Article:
Petition seeks primary system change
Among the many problems the public has withthe election process, one that some are aiming to do somethingabout lies in the nature of the state’s primary system itself.
Marla Nottingham is one such Lincoln County citizen who decided tovoice her displeasure with the current primary system in whichregistered voters must decide whether they want to vote on theRepublican ballot or the Democratic ballot before casting anyvotes.
Nottingham, a resident of Bogue Chitto, has developed anddistributed a petition around Lincoln County calling for changingthe current system to an open one in which there is one ballot andany registered voter can vote for any candidate.
“Frustration and anger have motivated me,” Nottingham said. “Tomake me have to pick a party ballot in order to vote, that shouldbe my choice. I deserve to have the right to vote the way I want tovote.”
Nottingham, an independent, went to the primaries Aug. 2 expectingto be turned away when she arrived at her precinct. She thought shewould not be allowed to vote because she was not Republican orDemocrat.
Upon learning at the polls that she could vote, she furtherrealized she could not vote for Republicans and Democrats – the wayshe desired – but rather had to pick one party’s ballot or theother.
“A man came in (to vote, too) and said, ‘Somebody needs to dosomething about this,'” she recalled about a fellow voter whoshared her view that the current system robs citizens of theirfreedom of choice. “I said, ‘I will,’ and now I’ve started thispetition.”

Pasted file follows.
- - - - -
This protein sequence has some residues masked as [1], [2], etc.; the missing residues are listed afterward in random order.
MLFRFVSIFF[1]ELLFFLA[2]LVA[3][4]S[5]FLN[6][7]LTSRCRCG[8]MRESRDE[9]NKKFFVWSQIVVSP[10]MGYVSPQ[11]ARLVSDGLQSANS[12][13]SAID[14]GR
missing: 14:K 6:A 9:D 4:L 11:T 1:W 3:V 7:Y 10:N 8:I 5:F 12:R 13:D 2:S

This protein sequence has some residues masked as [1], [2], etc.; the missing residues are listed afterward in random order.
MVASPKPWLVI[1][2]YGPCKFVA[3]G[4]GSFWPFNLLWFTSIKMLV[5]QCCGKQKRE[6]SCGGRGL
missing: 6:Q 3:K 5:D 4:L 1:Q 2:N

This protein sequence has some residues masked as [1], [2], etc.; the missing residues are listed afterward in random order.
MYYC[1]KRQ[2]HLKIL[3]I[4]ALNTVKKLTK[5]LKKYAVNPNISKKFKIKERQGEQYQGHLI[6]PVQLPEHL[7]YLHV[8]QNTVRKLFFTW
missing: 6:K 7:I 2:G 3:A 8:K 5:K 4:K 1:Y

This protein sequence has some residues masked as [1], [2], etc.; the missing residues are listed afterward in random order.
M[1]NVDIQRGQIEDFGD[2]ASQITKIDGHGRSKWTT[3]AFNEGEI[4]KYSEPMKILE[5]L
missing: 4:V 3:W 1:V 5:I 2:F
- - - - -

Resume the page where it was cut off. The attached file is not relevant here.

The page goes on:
Nottingham has distributed the petition to several locations aroundBrookhaven, including Wand’s Seed, Brookhaven Milling, GatlinFeeds, Ms. Bea’s, Bob’s Sandwich Shop, Janie’s Pastries, Granny’sCorner, NAPA Auto Parts, Whistlestop Motorcycles and PerkinsHardware.
She said other people have helped her circulate the petition toother places around the area as well.
“In three days, I got the petition back that had been at the Bankof Brookhaven with over 200 signatures,” she said. “And I didn’teven know I had one there.”
Her main goal is to garner as many signatures as she can and gofrom there.
“I’ll take it to the top if I have to,” she said. “I mainly justwant to spread this concern by word of mouth. I’m hoping we’ll getsomeone’s attention.”
In an informal, unscientific poll on the DAILY LEADER’S websiteasking what kind of election system people preferred, 95 percentsaid they preferred an open system, 4 percent said the current onewas fine and 1 percent preferred a closed system.
According to the National Conference for State Legislatures,Mississippi has somewhere between an open and a closed primary, ora “hybrid” primary, in that voters affiliated with a party or notaffiliated with a party can vote. They have to make a choice,however, to vote Republican or Democrat, and once they do they haveto remain consistent with that choice.
Nottingham said this system is flawed, and restrains people frommaking their own decisions. The system she and many Lincoln Countyresidents who have already signed the petition hope for is onewhere any voter has total freedom of choice on one ballot thatlists all candidates.
“My hope is that maybe my 14-year old son, in four years, can govote for the first time and truly have the right to choose forhimself,” she said. “Maybe I’m naïve, but I’m going to try.”